"Tough Love" Exposed
In 2006, addiction journalist Maia Szalavitz published Help at Any Cost: How the Troubled-Teen Industry Cons Parents and Hurts Kids--a well-researched and well-written review on harm in the name of help within youth boot camps, teen rehab, and other 'get tough' programs for children and adolescents. Maia's book exposed the underbelly of social policies and clinical interventions gone haywire under the influences of ideological excess and personal/corporate profiteering. Help at Any Cost revealed the youth side of a larger story of abuses within closed therapeutic systems--abuses earlier revealed in such books as Mitchell, Ofshe, and Mitchell's The Light on Synanon (1982) and Janzen's The Rise and Fall of Synanon (2001).
What have been missing in these valuable expos's are the collective voices of those who were thrust into these systems, often with the best intentions by parents, caregivers, and social authorities. That vacuum has been filled by recent survivor accounts such as Cyndy Drew Etler's Straightling: A Memoir and Cindy Art's Trapped in Paradise:A Memoir, the proliferation of survivor websites (e.g., http://survivingstraightinc.com/And http://www.fixmykidthemovie.com/reconnect.cfm), and a just-released new book by Marcus Chatfield entitled Institutionalized Persuasion that offers the most detailed account and analysis to date of the practices used within Straight, Inc. and its progeny of similar programs.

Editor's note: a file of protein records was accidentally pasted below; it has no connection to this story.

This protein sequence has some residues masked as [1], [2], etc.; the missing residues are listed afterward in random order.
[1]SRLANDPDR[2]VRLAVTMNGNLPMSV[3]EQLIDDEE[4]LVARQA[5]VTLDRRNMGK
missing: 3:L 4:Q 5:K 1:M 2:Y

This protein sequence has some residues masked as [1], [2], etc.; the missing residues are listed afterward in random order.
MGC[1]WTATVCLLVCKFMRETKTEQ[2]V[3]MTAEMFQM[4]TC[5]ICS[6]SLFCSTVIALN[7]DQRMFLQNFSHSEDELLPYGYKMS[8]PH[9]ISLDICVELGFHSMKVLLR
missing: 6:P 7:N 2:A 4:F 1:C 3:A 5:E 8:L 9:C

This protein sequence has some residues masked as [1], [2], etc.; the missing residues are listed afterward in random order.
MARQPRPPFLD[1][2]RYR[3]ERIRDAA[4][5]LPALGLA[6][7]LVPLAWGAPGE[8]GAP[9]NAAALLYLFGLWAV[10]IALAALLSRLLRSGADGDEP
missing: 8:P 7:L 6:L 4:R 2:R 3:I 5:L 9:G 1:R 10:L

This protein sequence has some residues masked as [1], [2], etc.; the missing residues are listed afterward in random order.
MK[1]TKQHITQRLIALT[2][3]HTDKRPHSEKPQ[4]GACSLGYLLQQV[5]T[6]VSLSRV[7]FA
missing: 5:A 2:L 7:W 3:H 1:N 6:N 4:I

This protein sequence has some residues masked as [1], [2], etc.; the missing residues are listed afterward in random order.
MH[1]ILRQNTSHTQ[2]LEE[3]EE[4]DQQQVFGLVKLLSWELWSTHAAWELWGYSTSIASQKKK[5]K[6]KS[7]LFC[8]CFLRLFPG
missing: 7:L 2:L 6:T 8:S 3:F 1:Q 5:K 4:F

Readers of this site will recall the interview with Marcus Chatfield I first posted in 2011. His Institutionalized Persuasion offers a sweeping research review and an insider's perspective on the methods used in Straight Incorporated and numerous other youth rehabilitation programs. Anyone working with youth and their families has a clinical and ethical responsibility to read and reflect on these stories. Doing so is a first step in a process of collective amends through which we as a professional field can expose and expiate past sins, inventory and banish residual programs and practices reflecting such abuses, and commit ourselves and future generations to the mantra, "Never again!"
Thanks Marcus, we needed this.